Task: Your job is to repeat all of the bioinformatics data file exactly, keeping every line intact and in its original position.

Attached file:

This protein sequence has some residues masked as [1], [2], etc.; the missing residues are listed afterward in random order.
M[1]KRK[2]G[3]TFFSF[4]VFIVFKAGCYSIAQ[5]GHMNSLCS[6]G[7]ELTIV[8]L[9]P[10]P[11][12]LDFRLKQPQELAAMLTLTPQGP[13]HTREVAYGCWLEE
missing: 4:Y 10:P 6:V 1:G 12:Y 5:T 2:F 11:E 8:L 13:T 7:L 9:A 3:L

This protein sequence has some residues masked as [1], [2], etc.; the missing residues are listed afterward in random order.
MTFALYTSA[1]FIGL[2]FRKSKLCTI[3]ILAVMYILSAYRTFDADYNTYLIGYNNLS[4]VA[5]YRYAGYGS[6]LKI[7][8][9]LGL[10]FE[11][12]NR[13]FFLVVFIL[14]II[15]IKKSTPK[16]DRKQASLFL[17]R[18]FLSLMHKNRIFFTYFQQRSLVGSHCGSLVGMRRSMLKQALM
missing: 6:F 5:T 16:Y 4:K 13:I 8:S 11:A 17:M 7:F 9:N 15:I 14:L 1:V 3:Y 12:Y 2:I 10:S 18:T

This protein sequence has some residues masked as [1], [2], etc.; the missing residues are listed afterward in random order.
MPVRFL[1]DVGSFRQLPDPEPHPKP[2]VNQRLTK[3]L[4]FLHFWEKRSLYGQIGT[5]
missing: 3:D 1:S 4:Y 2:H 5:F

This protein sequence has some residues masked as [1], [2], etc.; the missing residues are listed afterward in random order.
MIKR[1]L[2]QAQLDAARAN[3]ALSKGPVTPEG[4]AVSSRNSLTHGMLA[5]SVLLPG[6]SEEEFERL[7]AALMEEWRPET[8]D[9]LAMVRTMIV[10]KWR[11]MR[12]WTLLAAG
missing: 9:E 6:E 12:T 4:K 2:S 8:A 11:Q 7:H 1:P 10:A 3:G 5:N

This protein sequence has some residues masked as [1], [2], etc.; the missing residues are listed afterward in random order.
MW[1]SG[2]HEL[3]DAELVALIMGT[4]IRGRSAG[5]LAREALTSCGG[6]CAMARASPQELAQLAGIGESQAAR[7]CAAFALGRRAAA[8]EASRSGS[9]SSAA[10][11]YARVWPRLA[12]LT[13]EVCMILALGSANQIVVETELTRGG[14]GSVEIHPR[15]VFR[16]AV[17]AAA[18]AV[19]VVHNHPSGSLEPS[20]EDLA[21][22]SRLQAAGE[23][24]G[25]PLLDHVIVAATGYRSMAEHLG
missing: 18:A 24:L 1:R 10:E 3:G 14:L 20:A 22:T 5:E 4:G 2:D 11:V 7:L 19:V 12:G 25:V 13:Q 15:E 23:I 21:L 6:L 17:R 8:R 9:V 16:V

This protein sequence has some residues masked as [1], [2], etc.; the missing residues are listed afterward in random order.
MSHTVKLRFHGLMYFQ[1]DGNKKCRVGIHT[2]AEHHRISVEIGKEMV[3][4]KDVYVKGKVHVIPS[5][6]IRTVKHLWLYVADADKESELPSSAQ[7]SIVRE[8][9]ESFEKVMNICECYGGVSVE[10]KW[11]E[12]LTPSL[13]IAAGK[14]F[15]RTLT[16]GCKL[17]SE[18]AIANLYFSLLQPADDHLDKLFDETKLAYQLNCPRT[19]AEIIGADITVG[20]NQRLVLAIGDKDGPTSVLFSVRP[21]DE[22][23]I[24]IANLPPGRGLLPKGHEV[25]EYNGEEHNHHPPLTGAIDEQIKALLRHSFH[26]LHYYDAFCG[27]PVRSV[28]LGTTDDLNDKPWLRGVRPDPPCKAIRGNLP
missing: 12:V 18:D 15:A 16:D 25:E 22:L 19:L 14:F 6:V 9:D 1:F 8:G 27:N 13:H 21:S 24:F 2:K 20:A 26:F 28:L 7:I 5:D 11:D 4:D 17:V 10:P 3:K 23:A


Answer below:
This protein sequence has some residues masked as [1], [2], etc.; the missing residues are listed afterward in random order.
M[1]KRK[2]G[3]TFFSF[4]VFIVFKAGCYSIAQ[5]GHMNSLCS[6]G[7]ELTIV[8]L[9]P[10]P[11][12]LDFRLKQPQELAAMLTLTPQGP[13]HTREVAYGCWLEE
missing: 4:Y 10:P 6:V 1:G 12:Y 5:T 2:F 11:E 8:L 13:T 7:L 9:A 3:L

This protein sequence has some residues masked as [1], [2], etc.; the missing residues are listed afterward in random order.
MTFALYTSA[1]FIGL[2]FRKSKLCTI[3]ILAVMYILSAYRTFDADYNTYLIGYNNLS[4]VA[5]YRYAGYGS[6]LKI[7][8][9]LGL[10]FE[11][12]NR[13]FFLVVFIL[14]II[15]IKKSTPK[16]DRKQASLFL[17]R[18]FLSLMHKNRIFFTYFQQRSLVGSHCGSLVGMRRSMLKQALM
missing: 6:F 5:T 16:Y 4:K 13:I 8:S 11:A 17:M 7:F 9:N 15:I 14:L 1:V 3:Y 12:Y 2:I 10:S 18:T

This protein sequence has some residues masked as [1], [2], etc.; the missing residues are listed afterward in random order.
MPVRFL[1]DVGSFRQLPDPEPHPKP[2]VNQRLTK[3]L[4]FLHFWEKRSLYGQIGT[5]
missing: 3:D 1:S 4:Y 2:H 5:F

This protein sequence has some residues masked as [1], [2], etc.; the missing residues are listed afterward in random order.
MIKR[1]L[2]QAQLDAARAN[3]ALSKGPVTPEG[4]AVSSRNSLTHGMLA[5]SVLLPG[6]SEEEFERL[7]AALMEEWRPET[8]D[9]LAMVRTMIV[10]KWR[11]MR[12]WTLLAAG
missing: 9:E 6:E 12:T 4:K 2:S 8:A 11:Q 7:H 1:P 10:A 3:G 5:N

This protein sequence has some residues masked as [1], [2], etc.; the missing residues are listed afterward in random order.
MW[1]SG[2]HEL[3]DAELVALIMGT[4]IRGRSAG[5]LAREALTSCGG[6]CAMARASPQELAQLAGIGESQAAR[7]CAAFALGRRAAA[8]EASRSGS[9]SSAA[10][11]YARVWPRLA[12]LT[13]EVCMILALGSANQIVVETELTRGG[14]GSVEIHPR[15]VFR[16]AV[17]AAA[18]AV[19]VVHNHPSGSLEPS[20]EDLA[21][22]SRLQAAGE[23][24]G[25]PLLDHVIVAATGYRSMAEHLG
missing: 18:A 24:L 1:R 10:E 3:G 14:L 20:A 22:T 5:E 4:G 2:D 11:V 7:L 19:V 12:G 25:V 13:Q 15:E 23:I 21:L 6:L 17:R 8:R 9:V 16:V

This protein sequence has some residues masked as [1], [2], etc.; the missing residues are listed afterward in random order.
MSHTVKLRFHGLMYFQ[1]DGNKKCRVGIHT[2]AEHHRISVEIGKEMV[3][4]KDVYVKGKVHVIPS[5][6]IRTVKHLWLYVADADKESELPSSAQ[7]SIVRE[8][9]ESFEKVMNICECYGGVSVE[10]KW[11]E[12]LTPSL[13]IAAGK[14]F[15]RTLT[16]GCKL[17]SE[18]AIANLYFSLLQPADDHLDKLFDETKLAYQLNCPRT[19]AEIIGADITVG[20]NQRLVLAIGDKDGPTSVLFSVRP[21]DE[22][23]I[24]IANLPPGRGLLPKGHEV[25]EYNGEEHNHHPPLTGAIDEQIKALLRHSFH[26]LHYYDAFCG[27]PVRSV[28]LGTTDDLNDKPWLRGVRPDPPCKAIRGNLP
missing: 12:V 18:D 15:A 16:D 25:E 22:L 19:L 14:F 6:V 9:D 1:F 8:G 27:N 13:H 21:S 24:F 2:K 20:A 26:F 28:L 7:I 5:D 11:D 4:D 17:V 10:P 3:K 23:A